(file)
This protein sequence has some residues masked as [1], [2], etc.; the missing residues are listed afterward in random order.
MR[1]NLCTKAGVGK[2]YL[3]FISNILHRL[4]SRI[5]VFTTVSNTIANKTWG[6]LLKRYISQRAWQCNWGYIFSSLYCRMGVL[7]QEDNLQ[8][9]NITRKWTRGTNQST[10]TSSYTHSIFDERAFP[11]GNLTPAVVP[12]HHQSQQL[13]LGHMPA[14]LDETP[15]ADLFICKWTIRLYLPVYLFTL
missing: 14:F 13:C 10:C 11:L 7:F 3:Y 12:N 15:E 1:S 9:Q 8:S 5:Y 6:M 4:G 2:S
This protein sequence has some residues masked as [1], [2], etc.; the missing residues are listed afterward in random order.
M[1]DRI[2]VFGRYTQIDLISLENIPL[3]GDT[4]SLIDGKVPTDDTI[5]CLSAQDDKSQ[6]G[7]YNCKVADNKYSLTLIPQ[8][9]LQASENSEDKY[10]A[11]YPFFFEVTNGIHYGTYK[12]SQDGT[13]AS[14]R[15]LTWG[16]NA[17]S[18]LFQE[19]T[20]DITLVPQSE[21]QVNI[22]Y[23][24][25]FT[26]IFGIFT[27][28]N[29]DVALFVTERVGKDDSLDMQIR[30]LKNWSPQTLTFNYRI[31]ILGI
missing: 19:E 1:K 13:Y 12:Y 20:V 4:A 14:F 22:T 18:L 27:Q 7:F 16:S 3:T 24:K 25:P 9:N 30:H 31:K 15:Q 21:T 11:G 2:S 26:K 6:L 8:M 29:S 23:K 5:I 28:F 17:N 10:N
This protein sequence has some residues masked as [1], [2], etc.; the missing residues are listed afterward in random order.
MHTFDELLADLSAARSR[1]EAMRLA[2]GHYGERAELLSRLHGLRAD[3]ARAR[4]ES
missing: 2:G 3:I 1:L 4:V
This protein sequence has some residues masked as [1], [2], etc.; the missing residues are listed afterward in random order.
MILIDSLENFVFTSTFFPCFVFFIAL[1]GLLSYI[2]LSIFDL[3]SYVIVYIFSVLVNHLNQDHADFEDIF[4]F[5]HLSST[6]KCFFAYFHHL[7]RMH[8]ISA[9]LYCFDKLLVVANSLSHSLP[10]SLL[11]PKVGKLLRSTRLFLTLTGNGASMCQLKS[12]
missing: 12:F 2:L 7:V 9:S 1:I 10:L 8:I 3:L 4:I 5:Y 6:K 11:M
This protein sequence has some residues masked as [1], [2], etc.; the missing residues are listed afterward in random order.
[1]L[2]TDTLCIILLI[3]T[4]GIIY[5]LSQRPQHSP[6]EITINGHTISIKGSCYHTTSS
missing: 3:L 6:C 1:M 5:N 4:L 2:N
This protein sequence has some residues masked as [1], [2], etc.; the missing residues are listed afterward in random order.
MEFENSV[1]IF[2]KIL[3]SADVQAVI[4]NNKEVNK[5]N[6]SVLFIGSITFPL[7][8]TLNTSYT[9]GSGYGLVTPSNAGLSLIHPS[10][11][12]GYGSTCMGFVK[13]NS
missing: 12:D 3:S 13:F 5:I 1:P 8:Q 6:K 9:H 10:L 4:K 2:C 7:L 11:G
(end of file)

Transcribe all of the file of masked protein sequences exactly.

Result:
This protein sequence has some residues masked as [1], [2], etc.; the missing residues are listed afterward in random order.
MR[1]NLCTKAGVGK[2]YL[3]FISNILHRL[4]SRI[5]VFTTVSNTIANKTWG[6]LLKRYISQRAWQCNWGYIFSSLYCRMGVL[7]QEDNLQ[8][9]NITRKWTRGTNQST[10]TSSYTHSIFDERAFP[11]GNLTPAVVP[12]HHQSQQL[13]LGHMPA[14]LDETP[15]ADLFICKWTIRLYLPVYLFTL
missing: 14:F 13:C 10:C 11:L 7:F 3:Y 12:N 15:E 1:S 9:Q 8:S 5:Y 6:M 4:G 2:S
This protein sequence has some residues masked as [1], [2], etc.; the missing residues are listed afterward in random order.
M[1]DRI[2]VFGRYTQIDLISLENIPL[3]GDT[4]SLIDGKVPTDDTI[5]CLSAQDDKSQ[6]G[7]YNCKVADNKYSLTLIPQ[8][9]LQASENSEDKY[10]A[11]YPFFFEVTNGIHYGTYK[12]SQDGT[13]AS[14]R[15]LTWG[16]NA[17]S[18]LFQE[19]T[20]DITLVPQSE[21]QVNI[22]Y[23][24][25]FT[26]IFGIFT[27][28]N[29]DVALFVTERVGKDDSLDMQIR[30]LKNWSPQTLTFNYRI[31]ILGI
missing: 19:E 1:K 13:Y 12:Y 20:V 4:A 14:F 22:T 18:L 27:Q 7:F 16:S 3:T 24:K 25:P 9:N 30:H 31:K 15:Q 21:T 11:G 2:S 26:K 6:L 8:M 29:S 23:K 5:I 28:F 17:N 10:N
This protein sequence has some residues masked as [1], [2], etc.; the missing residues are listed afterward in random order.
MHTFDELLADLSAARSR[1]EAMRLA[2]GHYGERAELLSRLHGLRAD[3]ARAR[4]ES
missing: 2:G 3:I 1:L 4:V
This protein sequence has some residues masked as [1], [2], etc.; the missing residues are listed afterward in random order.
MILIDSLENFVFTSTFFPCFVFFIAL[1]GLLSYI[2]LSIFDL[3]SYVIVYIFSVLVNHLNQDHADFEDIF[4]F[5]HLSST[6]KCFFAYFHHL[7]RMH[8]ISA[9]LYCFDKLLVVANSLSHSLP[10]SLL[11]PKVGKLLRSTRLFLTLTGNGASMCQLKS[12]
missing: 12:F 2:L 7:V 9:S 1:I 10:L 8:I 3:L 4:I 5:Y 6:K 11:M
This protein sequence has some residues masked as [1], [2], etc.; the missing residues are listed afterward in random order.
[1]L[2]TDTLCIILLI[3]T[4]GIIY[5]LSQRPQHSP[6]EITINGHTISIKGSCYHTTSS
missing: 3:L 6:C 1:M 5:N 4:L 2:N
This protein sequence has some residues masked as [1], [2], etc.; the missing residues are listed afterward in random order.
MEFENSV[1]IF[2]KIL[3]SADVQAVI[4]NNKEVNK[5]N[6]SVLFIGSITFPL[7][8]TLNTSYT[9]GSGYGLVTPSNAGLSLIHPS[10][11][12]GYGSTCMGFVK[13]NS
missing: 12:D 3:S 13:F 5:I 1:P 8:Q 6:K 9:H 10:L 4:K 2:C 7:L 11:G